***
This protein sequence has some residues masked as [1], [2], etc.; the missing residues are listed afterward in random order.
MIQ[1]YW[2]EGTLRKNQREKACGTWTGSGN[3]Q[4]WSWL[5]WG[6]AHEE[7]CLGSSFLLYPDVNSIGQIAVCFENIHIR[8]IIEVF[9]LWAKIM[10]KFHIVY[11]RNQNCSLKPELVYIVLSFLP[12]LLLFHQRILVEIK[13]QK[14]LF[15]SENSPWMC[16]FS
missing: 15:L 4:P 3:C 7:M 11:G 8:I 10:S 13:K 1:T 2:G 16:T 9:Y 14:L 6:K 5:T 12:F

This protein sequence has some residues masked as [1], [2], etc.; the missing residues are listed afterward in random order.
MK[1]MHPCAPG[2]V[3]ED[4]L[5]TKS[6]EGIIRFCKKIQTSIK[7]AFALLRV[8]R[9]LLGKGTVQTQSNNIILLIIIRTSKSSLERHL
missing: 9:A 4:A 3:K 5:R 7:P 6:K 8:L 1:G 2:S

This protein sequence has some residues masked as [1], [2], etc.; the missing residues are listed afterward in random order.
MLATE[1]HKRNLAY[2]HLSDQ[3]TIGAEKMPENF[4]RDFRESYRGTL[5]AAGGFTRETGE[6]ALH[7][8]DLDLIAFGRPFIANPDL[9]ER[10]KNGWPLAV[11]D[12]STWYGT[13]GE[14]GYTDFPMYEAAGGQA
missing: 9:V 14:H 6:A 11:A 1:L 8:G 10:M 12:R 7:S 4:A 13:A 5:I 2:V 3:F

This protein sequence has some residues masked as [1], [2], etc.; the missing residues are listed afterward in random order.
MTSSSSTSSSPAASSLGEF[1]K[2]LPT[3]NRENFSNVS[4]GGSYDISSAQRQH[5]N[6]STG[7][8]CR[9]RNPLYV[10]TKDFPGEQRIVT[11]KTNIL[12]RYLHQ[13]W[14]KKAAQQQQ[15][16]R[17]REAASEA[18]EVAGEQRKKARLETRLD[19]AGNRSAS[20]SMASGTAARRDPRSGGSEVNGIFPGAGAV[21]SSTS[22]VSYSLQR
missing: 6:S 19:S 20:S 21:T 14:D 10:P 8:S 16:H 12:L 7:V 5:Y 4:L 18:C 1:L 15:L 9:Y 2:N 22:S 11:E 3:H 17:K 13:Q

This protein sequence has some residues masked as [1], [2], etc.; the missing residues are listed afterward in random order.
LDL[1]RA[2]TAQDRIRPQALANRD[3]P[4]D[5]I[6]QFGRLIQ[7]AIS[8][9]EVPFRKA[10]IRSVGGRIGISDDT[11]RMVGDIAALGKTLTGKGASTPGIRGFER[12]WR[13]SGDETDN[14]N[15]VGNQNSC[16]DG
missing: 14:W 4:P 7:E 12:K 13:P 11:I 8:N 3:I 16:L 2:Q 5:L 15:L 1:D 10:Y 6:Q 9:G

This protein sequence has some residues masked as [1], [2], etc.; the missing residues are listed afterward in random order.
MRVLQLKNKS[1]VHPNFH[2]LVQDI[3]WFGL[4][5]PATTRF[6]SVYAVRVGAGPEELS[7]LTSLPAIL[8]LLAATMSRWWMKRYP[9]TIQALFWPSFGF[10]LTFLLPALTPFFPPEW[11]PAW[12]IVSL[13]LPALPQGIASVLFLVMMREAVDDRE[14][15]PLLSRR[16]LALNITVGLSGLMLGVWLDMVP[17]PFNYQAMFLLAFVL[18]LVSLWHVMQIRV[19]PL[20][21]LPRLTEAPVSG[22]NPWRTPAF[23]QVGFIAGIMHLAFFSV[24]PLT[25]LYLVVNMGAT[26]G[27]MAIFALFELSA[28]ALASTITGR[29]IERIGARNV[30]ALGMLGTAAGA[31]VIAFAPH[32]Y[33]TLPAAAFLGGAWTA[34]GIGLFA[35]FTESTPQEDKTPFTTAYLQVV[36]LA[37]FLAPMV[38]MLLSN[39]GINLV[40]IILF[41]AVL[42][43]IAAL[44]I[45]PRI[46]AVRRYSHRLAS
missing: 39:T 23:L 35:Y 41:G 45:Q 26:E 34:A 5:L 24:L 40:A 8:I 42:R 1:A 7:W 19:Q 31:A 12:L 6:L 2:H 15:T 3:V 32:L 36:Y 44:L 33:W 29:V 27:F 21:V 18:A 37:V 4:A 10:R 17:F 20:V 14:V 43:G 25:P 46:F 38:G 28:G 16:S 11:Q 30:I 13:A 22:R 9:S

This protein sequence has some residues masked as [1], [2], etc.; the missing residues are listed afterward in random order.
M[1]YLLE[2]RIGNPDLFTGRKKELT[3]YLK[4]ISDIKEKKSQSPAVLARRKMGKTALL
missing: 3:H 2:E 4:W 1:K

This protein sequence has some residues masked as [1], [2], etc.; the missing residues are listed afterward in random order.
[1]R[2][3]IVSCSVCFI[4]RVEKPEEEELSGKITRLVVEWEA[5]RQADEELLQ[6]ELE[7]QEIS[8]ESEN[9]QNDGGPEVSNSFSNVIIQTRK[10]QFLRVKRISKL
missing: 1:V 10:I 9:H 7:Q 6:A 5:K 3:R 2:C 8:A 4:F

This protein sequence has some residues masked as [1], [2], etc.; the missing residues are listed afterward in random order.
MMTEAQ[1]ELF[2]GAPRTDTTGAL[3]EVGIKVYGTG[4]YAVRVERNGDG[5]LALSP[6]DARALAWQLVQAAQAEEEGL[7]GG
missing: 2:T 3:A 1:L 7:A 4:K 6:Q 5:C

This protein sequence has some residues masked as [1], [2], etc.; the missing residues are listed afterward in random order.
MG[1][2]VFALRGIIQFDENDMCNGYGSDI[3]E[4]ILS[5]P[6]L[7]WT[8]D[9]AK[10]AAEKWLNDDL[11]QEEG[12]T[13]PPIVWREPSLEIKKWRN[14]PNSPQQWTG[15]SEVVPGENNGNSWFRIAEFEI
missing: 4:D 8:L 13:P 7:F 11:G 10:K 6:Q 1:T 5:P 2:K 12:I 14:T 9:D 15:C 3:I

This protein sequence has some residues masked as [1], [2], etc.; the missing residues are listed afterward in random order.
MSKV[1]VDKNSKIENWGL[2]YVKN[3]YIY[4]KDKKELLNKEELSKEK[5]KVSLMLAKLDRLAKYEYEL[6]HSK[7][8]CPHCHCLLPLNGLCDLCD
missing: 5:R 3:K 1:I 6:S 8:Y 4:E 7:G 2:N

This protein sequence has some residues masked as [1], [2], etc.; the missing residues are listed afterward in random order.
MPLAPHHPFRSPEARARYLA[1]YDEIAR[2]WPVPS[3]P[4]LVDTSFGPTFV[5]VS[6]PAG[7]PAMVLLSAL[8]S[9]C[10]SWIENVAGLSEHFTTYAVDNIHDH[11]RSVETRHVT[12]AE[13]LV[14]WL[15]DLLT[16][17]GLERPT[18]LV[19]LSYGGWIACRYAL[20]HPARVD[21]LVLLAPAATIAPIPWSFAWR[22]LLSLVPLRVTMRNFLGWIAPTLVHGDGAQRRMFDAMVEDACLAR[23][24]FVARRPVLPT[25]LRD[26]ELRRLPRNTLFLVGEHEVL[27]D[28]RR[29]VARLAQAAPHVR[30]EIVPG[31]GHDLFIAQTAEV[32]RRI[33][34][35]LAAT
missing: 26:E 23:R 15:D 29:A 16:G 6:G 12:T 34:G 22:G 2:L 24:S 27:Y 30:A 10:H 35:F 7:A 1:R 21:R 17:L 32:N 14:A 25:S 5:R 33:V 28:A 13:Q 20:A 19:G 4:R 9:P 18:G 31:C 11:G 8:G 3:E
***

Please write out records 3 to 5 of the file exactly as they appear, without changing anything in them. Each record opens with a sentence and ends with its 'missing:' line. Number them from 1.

This protein sequence has some residues masked as [1], [2], etc.; the missing residues are listed afterward in random order.
MLATE[1]HKRNLAY[2]HLSDQ[3]TIGAEKMPENF[4]RDFRESYRGTL[5]AAGGFTRETGE[6]ALH[7][8]DLDLIAFGRPFIANPDL[9]ER[10]KNGWPLAV[11]D[12]STWYGT[13]GE[14]GYTDFPMYEAAGGQA
missing: 9:V 14:H 6:A 11:A 1:L 8:G 10:M 12:R 7:S 4:A 13:A 5:I 2:V 3:F

This protein sequence has some residues masked as [1], [2], etc.; the missing residues are listed afterward in random order.
MTSSSSTSSSPAASSLGEF[1]K[2]LPT[3]NRENFSNVS[4]GGSYDISSAQRQH[5]N[6]STG[7][8]CR[9]RNPLYV[10]TKDFPGEQRIVT[11]KTNIL[12]RYLHQ[13]W[14]KKAAQQQQ[15][16]R[17]REAASEA[18]EVAGEQRKKARLETRLD[19]AGNRSAS[20]SMASGTAARRDPRSGGSEVNGIFPGAGAV[21]SSTS[22]VSYSLQR
missing: 6:S 19:S 20:S 21:T 14:D 10:P 8:S 16:H 12:L 7:V 5:Y 4:L 18:C 1:L 15:L 9:Y 2:N 22:S 11:E 3:H 17:K 13:Q

This protein sequence has some residues masked as [1], [2], etc.; the missing residues are listed afterward in random order.
LDL[1]RA[2]TAQDRIRPQALANRD[3]P[4]D[5]I[6]QFGRLIQ[7]AIS[8][9]EVPFRKA[10]IRSVGGRIGISDDT[11]RMVGDIAALGKTLTGKGASTPGIRGFER[12]WR[13]SGDETDN[14]N[15]VGNQNSC[16]DG
missing: 14:W 4:P 7:E 12:K 13:P 11:I 8:N 3:I 16:L 2:Q 5:L 15:L 1:D 10:Y 6:Q 9:G